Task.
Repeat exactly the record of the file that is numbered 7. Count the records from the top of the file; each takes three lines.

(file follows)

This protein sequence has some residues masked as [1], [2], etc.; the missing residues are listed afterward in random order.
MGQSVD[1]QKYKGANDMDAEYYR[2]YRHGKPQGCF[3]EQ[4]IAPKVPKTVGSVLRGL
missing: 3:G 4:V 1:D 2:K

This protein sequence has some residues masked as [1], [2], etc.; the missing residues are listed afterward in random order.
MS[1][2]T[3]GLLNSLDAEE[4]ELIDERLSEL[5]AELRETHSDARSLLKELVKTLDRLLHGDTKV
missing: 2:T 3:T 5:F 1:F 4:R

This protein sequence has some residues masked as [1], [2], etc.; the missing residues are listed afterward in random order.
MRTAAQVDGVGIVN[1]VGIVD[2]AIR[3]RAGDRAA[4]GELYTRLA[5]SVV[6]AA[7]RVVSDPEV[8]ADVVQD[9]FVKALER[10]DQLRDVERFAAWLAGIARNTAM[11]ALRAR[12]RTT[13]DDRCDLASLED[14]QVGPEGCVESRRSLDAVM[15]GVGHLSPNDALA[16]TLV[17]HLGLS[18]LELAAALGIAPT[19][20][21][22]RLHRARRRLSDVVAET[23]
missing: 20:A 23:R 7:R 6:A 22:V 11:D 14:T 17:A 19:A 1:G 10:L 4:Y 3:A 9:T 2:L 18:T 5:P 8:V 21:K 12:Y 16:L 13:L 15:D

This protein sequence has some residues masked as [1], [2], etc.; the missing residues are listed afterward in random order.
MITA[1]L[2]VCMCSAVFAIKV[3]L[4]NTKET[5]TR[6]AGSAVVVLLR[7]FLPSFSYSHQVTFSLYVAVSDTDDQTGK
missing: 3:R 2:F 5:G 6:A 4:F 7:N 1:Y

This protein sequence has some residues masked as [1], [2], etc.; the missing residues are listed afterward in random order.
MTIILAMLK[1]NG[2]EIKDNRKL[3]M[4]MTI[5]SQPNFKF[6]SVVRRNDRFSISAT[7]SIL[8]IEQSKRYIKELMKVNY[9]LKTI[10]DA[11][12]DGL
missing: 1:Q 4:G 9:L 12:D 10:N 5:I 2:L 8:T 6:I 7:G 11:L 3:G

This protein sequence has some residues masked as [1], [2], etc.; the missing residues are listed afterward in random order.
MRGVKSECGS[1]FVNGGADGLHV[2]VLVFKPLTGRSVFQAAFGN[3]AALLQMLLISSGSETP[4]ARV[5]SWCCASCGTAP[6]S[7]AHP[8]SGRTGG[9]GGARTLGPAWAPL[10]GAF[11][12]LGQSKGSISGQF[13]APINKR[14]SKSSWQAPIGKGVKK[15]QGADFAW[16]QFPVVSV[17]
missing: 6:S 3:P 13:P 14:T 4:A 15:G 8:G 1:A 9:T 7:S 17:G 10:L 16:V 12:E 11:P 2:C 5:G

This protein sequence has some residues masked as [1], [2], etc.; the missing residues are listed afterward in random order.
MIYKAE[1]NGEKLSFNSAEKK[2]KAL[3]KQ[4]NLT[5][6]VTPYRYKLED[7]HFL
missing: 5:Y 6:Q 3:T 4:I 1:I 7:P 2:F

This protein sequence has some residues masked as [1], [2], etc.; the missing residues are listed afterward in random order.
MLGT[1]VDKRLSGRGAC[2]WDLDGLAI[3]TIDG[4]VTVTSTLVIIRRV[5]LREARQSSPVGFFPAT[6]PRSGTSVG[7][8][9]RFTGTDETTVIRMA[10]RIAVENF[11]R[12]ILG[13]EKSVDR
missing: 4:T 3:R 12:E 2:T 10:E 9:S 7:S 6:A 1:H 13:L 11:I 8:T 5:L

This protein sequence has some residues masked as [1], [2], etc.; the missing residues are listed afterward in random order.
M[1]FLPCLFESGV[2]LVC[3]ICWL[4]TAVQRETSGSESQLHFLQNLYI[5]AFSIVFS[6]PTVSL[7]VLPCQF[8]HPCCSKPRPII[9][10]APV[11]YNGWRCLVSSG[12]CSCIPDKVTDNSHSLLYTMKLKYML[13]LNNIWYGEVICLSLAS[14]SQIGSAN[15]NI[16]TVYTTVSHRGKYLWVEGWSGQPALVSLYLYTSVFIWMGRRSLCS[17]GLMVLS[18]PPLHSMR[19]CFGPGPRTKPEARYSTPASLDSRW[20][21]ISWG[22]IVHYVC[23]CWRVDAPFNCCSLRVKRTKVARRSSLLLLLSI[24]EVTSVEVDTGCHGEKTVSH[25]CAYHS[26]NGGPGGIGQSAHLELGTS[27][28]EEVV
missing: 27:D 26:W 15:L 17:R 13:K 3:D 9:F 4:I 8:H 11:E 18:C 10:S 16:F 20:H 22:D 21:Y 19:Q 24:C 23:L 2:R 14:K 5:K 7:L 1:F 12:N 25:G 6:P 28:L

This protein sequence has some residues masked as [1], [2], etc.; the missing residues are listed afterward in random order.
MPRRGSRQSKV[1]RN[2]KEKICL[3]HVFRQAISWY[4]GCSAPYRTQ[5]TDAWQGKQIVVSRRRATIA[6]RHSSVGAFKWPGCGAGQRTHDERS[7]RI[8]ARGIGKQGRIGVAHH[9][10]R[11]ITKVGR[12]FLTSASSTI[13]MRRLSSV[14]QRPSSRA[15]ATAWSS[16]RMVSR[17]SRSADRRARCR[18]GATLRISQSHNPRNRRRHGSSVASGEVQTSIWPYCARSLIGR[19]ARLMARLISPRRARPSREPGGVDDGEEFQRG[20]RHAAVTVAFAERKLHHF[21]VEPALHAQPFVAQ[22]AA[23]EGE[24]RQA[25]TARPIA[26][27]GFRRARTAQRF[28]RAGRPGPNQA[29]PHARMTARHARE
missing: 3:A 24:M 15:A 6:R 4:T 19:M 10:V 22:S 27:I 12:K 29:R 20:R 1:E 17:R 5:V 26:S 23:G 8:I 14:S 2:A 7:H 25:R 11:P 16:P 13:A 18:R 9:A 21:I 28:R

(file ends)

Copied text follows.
This protein sequence has some residues masked as [1], [2], etc.; the missing residues are listed afterward in random order.
MIYKAE[1]NGEKLSFNSAEKK[2]KAL[3]KQ[4]NLT[5][6]VTPYRYKLED[7]HFL
missing: 5:Y 6:Q 3:T 4:I 1:I 7:P 2:F